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Author Topic: The Bix's First Trap Out  (Read 5871 times)
iddee
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« Reply #20 on: July 25, 2009, 12:54:34 PM »

Report back here at 8:00 PM today. I think it will be a different scene.
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"Listen to the mustn'ts, child. Listen to the don'ts. Listen to the shouldn'ts, the impossibles, the won'ts. Listen to the never haves, then listen close to me . . . Anything can happen, child. Anything can be"

*Shel Silverstein*
The Bix
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« Reply #21 on: July 25, 2009, 06:49:26 PM »

Report back here at 8:00 PM today. I think it will be a different scene.


My schedule will not allow me to check the trapout at 8PM tonight so it's  ~5PM, but still no change.  No bees are in the trap box.  I figure they're still getting inside somehow, but just haven't been able to figure it out.  It is complicated by the fact that the hive is so high up and fairly inaccessible.
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iddee
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« Reply #22 on: July 25, 2009, 10:35:12 PM »

If you haven't been up to it, it is likely that they are in the box, up high. The bees you see may be others that have come out. You will have to open the box before you will know what is happening.
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"Listen to the mustn'ts, child. Listen to the don'ts. Listen to the shouldn'ts, the impossibles, the won'ts. Listen to the never haves, then listen close to me . . . Anything can happen, child. Anything can be"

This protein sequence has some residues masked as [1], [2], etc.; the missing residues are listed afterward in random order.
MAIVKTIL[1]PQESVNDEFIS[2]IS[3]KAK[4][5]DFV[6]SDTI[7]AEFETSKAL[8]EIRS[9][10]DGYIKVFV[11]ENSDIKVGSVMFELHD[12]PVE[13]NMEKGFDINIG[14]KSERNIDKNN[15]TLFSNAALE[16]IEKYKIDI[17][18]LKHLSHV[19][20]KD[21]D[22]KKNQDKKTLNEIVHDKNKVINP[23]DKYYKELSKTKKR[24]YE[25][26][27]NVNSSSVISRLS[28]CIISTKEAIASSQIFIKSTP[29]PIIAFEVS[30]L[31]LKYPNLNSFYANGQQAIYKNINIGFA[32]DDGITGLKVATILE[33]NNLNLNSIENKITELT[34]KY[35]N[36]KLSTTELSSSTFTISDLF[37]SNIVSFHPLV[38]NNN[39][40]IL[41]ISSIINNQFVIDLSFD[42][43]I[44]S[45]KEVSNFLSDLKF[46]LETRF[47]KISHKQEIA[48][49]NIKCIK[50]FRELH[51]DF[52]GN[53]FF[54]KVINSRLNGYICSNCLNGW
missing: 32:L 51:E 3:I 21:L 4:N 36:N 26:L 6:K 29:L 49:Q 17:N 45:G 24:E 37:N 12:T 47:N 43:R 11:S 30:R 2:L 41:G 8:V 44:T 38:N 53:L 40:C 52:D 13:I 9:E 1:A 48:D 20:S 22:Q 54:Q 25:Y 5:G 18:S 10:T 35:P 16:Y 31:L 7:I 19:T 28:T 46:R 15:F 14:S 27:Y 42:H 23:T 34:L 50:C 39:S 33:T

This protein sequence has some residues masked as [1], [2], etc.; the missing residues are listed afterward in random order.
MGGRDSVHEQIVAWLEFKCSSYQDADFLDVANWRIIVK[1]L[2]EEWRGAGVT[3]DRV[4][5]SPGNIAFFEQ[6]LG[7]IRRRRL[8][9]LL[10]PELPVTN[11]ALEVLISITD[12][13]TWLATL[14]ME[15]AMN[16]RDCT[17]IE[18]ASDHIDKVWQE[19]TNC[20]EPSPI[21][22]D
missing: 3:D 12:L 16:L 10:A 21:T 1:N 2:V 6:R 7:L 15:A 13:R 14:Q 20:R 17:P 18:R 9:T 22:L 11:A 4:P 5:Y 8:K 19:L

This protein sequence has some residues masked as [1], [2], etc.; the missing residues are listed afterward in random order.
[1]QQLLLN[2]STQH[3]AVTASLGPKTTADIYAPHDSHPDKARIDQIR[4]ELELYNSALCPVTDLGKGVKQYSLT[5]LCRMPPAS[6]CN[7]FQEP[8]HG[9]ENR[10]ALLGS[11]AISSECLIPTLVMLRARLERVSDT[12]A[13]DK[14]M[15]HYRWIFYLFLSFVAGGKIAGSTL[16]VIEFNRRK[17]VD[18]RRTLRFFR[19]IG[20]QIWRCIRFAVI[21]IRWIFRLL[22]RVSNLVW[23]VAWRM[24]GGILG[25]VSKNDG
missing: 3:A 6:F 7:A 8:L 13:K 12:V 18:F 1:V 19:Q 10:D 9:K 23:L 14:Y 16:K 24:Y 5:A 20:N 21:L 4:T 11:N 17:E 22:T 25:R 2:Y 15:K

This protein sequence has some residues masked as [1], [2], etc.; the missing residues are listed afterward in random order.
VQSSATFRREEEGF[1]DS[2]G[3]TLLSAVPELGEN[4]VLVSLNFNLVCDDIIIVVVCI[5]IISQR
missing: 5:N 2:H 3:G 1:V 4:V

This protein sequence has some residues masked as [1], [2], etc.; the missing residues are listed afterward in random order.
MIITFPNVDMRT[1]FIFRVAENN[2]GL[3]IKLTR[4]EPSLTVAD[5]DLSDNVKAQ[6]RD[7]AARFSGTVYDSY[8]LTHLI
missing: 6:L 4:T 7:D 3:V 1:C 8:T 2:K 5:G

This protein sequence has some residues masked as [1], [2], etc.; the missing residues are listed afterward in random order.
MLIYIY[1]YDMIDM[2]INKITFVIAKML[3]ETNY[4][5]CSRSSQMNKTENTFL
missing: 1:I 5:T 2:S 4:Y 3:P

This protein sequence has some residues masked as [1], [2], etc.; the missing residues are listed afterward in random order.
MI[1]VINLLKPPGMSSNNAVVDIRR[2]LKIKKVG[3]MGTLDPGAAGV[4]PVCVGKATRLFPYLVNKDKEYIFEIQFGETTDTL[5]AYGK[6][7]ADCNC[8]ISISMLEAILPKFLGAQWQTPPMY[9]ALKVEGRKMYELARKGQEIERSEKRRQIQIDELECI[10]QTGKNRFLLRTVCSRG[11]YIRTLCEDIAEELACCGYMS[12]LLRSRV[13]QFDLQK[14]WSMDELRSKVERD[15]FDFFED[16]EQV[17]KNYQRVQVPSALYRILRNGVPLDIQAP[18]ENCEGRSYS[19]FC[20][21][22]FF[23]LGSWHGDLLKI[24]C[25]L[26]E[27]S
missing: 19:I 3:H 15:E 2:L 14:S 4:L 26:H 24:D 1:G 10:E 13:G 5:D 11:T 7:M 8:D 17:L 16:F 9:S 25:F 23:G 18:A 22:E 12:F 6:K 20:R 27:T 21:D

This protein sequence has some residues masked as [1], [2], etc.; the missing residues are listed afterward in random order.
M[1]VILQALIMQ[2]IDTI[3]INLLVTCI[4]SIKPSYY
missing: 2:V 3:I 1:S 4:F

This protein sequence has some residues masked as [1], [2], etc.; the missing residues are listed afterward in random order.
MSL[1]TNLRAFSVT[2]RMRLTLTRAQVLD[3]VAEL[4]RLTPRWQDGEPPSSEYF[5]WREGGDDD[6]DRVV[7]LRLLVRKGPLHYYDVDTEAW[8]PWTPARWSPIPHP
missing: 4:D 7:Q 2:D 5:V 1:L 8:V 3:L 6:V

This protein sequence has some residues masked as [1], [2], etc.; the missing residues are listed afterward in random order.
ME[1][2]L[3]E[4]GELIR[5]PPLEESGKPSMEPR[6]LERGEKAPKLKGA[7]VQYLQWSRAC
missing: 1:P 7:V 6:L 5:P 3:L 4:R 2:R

*Shel Silverstein*
The Bix
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« Reply #23 on: July 27, 2009, 09:53:32 AM »

So, I took a close look this morning after a cool night in the mid-fifties.  Not much activity around the hive with the cool temperature revealed that there is no activity in the trap box as well as a hole that I didn't seal or didn't seal well enough and they managed to burrow through.  So they are most definitely getting back into their hive.  I screwed up. What should I do now?
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G3farms
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« Reply #24 on: July 27, 2009, 09:57:51 AM »

Seal up the new hole with silicon caulk. Check the bait box to see what is going on in it, more than likely nothing. Start over with another frame of eggs.

just my thinking, Iddee is the trap out man for sure.

G3
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see my swarms and cut outs at https://www.youtube.com/user/soapy22bullet?feature=mhee

those hot bees will have you steppin and a fetchin like your heads on fire and your @ss is a catchin!!!

Bees will be bees and do as they please!
The Bix
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« Reply #25 on: July 27, 2009, 10:21:54 AM »

Thanks, at the day-job now...will wait to hear from Iddee and maybe retry this afternoon or tomorrow.
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iddee
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« Reply #26 on: July 27, 2009, 11:55:54 AM »

Seal up with silicone and check in 3 days. No need to waste another frame of brood until they are locked out for sure. They will take up in the box with the old brood. Then you can give them new eggs to raise a queen.
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"Listen to the mustn'ts, child. Listen to the don'ts. Listen to the shouldn'ts, the impossibles, the won'ts. Listen to the never haves, then listen close to me . . . Anything can happen, child. Anything can be"

*Shel Silverstein*
The Bix
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« Reply #27 on: July 27, 2009, 06:48:06 PM »

OK, so trapout #1 is going great.  I have 4.5 frames of bees in the trapout box and there were new field bees exiting the cone doing orientation flights today.  Iddee, this is truly amazing to watch (when it's working of course Wink ).

I went back to trapout #2 and sealed up the hole that I spotted this morning wth silicone.  I did this about 1/2 hour before the deluge/thunderstorm hit...still getting pounded as I write this.  I will report back in three days with what I see.